|Bishop Raul Vera Lopez will be off to see the Powers that Be about the same time Archbishop Chaput is installed in Philadelphia by those same Powers.|
In July I ran two stories on two different men, Cardinal Jose Policarpo of Lisbon, Portugal and Bishop Raul Vera Lopez of the Diocese of Saltillo, Mexico. Vatican Insider is currently running two pieces about these men and how they have been called to the Vatican woodshed. In Policarpo's case, his trip was over statements he made about the lack of theological reasons for the prohibition on ordaining women, and in Lopez's case, his trip involves both his support for a gay and lesbian group and for a human rights campaign to de criminalize abortion in all States in Mexico. The following is an excerpt from the Vat Insider article on Cardinal Policarpo.
...Now, the Portuguese daily paper reveals a behind the scenes description of what happened over the past weeks, stating that the Lisbon patriarch was summoned by the Papal Secretary of State, Tarcisio Bertone. The conversation took place in Castel Gandolfo in the first half of July, while the Portuguese cardinal was in Rome to participate to a plenary session of the newly formed Papal Council for the new evangelization. Publico writes that Policarpo was treated with extreme kindness “because the Vatican was afraid he would react negatively to a strong reprimand.” (How sweet, Bishop Ruiz will not be so lucky.)
On July 2, a few days before the meeting with Bertone, Policarpo had received, through a papal nuncio in Lisbon, a letter by cardinal William Levada, prefect of the former Holy Office. According to a testimony obtained by Publico, the letter apparently had him very worried. For this reason, on 6 July, the patriarch wrote a clarification statement. The Portuguese daily paper, however, highlights that this was not the first time Policarpo had made statements of this kind about women priests: however, it was the first time that his words had been reported by the international press.
António Marujo’s article provides several of the cardinal’s statements as examples. In 1999, a year after his appointment as Lisbon patriarch of the diocesan center, Policarpo led people to believe that the matter of women priests had not been settled at all and that what was needed, was a period of maturing of the communities and the Church, since today the idea of “women carrying out duties that were unthinkable thirty years ago is now accepted within the Church.” (Notice phrasing: Policarpo led people to believe.....)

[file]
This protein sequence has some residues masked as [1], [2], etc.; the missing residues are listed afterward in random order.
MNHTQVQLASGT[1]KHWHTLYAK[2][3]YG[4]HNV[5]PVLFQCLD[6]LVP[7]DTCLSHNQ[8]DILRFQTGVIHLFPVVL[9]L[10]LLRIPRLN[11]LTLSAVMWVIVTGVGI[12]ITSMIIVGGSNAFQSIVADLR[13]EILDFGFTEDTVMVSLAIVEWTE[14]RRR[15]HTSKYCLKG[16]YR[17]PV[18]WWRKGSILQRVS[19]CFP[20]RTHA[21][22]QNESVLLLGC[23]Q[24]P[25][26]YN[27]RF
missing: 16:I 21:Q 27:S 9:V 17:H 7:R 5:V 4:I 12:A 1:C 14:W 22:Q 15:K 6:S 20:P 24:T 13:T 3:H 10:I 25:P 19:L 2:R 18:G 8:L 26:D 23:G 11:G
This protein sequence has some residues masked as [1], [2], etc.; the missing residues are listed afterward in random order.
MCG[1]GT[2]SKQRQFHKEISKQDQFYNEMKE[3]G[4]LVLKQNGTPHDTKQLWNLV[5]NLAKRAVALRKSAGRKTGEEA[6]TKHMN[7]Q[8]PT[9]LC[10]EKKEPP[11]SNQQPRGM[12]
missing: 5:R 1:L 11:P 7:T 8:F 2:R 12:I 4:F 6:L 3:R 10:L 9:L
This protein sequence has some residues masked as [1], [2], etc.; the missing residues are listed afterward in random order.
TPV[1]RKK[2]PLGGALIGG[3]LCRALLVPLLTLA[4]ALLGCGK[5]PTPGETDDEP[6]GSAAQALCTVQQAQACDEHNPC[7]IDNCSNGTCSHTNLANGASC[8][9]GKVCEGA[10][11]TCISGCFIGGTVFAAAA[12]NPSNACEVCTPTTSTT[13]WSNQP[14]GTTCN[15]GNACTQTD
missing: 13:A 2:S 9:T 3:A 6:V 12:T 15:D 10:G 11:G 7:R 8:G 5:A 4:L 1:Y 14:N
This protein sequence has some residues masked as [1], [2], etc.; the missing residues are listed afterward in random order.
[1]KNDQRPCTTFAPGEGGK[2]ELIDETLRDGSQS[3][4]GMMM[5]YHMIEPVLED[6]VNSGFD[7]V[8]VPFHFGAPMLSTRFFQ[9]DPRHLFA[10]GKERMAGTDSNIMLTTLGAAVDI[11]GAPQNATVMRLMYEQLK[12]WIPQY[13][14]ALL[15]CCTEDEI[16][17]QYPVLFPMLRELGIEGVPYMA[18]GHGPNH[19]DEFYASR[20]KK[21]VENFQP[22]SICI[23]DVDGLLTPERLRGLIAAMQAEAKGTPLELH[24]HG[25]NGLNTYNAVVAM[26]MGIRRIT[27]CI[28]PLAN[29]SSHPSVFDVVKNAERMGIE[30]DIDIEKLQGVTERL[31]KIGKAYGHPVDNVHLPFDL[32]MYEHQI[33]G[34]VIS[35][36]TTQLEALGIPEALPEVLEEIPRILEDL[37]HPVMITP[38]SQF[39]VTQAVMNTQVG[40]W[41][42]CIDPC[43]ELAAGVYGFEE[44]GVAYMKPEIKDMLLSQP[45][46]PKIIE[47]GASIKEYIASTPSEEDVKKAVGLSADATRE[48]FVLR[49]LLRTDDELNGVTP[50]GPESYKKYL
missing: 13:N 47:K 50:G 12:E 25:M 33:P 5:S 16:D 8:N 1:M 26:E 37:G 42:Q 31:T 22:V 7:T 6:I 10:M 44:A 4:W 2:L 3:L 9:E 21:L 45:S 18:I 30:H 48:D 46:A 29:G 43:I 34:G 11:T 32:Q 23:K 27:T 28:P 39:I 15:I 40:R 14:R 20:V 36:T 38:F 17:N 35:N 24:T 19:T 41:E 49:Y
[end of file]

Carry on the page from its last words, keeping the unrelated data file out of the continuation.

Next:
On May 2003, in Vienna, the cardinal responded in a similar fashion to a question during a press conference in which mention was made to a letter sent by Pope John Paul II in 1994 and the Congregation’s subsequent clarification of the Doctrine of the Faith. Policarpo explained that in his opinion the matter “is not settled that way; from a theological point of view, there is no fundamental obstacle; there is this tradition, let’s call it that way... it was never done any other way”. In that same interview, the Lisbon patriarch stated that at the present time it was not appropriate to raise the issue because it would have triggered “a series of reactions,” but he concluded saying that “If God wishes it to happen, and if it God’s plan, it will happen.”
The document of the Congregation of the Doctrine of the Faith to which reference is made, was the answer to a doubt published by the former Holy Office (at the time led by cardinal Joseph Ratzinger, who had archbishop Tarcisio Bertone as his right hand). It asked if “the doctrine, according to which, the Church cannot ordain women priests, as proposed in the apostolic Letter Ordinatio sacerdotalis” had to be “deemed definitive” and “part of the deposit of faith.” The answer, approved by Pope Wojtyla, was “affirmative.” The Congregation at the time explained that “this doctrine requires a permanent confirmation because, based God’s Word, written and constantly kept and applied in the Tradition of the Church since its origins, it was infallibly proposed by the ordinary and universal teachings of the Church” and thus, “it must be followed always, everywhere and by every faithful person, since it belongs to the deposit of faith. (I can't wait until the Vatican updates the Nicene Creed to include this gem in our deposit of faith. That would certainly stop all the talk about women's ordination.)